Judah Pollack and Olivia Fox Cabane have written an interesting article for Fast Company about how to become a better listener. Pollack and Cabane explain how our mind works while we are listening to others. They argue that we "mentalize" while we listen. Here's their description of this important, but perhaps highly flawed, sense-making process.
When we listen, we don’t just hear a person’s words, we try and put those words into context. Neuroscientists call this "mentalizing," the ability to understand another person’s internal motivations and desires. When we hear a person’s words, we also try to imagine why they're saying them. And some of us do this more successfully than others.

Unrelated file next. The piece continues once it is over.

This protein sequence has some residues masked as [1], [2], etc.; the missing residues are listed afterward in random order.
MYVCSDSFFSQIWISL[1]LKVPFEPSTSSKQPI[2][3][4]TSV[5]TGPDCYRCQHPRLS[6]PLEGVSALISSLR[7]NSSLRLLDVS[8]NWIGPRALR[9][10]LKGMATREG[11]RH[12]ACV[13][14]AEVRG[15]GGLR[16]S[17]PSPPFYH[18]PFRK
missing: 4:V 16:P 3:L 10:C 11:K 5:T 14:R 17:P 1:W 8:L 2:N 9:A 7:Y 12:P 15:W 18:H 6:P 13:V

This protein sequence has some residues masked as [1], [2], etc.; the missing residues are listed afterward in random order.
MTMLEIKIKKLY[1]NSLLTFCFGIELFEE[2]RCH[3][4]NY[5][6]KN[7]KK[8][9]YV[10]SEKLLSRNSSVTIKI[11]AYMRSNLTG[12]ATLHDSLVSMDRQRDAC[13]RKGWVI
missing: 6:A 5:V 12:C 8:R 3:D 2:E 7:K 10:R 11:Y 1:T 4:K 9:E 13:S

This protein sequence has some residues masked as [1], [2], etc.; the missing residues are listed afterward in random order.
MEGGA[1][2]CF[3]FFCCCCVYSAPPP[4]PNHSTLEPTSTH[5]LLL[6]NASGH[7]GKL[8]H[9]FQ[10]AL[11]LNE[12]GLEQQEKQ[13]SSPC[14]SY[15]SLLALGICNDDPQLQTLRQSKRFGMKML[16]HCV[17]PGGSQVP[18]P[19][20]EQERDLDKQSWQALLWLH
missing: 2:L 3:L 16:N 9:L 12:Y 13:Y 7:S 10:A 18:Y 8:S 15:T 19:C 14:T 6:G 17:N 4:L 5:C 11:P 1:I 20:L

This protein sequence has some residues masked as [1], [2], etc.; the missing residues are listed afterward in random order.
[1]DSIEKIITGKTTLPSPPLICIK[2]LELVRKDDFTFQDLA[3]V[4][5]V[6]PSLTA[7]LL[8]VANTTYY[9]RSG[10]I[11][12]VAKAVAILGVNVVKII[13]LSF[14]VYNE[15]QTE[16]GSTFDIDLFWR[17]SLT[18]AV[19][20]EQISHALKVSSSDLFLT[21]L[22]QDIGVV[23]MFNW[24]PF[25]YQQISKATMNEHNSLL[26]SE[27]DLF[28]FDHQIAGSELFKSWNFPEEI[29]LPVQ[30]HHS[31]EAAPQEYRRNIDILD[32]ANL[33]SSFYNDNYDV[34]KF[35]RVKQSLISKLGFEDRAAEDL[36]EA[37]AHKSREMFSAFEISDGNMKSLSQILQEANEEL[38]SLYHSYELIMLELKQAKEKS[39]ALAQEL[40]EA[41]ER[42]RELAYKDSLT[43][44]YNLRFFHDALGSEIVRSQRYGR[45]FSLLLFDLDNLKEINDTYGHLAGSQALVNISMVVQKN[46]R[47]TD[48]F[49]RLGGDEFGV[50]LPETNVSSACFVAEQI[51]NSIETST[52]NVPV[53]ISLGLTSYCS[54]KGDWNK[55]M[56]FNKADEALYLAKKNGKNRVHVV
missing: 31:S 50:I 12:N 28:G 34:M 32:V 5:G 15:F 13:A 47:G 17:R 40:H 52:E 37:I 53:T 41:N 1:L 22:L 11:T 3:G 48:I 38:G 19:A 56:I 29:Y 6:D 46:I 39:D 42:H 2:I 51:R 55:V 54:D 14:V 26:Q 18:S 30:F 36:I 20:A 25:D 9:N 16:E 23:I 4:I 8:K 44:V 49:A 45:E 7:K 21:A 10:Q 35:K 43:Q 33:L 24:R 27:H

What's the problem? Well, when we mentalize, we often make assumptions about others. A variety of factors may shape those assumptions (our own beliefs about a subject, the appearance of others, the other party's background or prior statements, etc.). Unfortunately, those assumptions may not always be correct. The other party may be motivated by something quite different than we have presumed. If we are incorrect about their motivations, then we may miss vital information that the other party is trying to convey, or we might misinterpret something that they have said.
How do we become better listeners? First, we have to question our assumptions about others. Ask yourself: What am I presuming about the other party's motivations and desires? How might I interpret their statements differently if my assumptions are incorrect? Second, we have to engage in thoughtful inquiry. We have to ask non-threatening questions to try to unearth and understand the other party's goals, interests, and desires.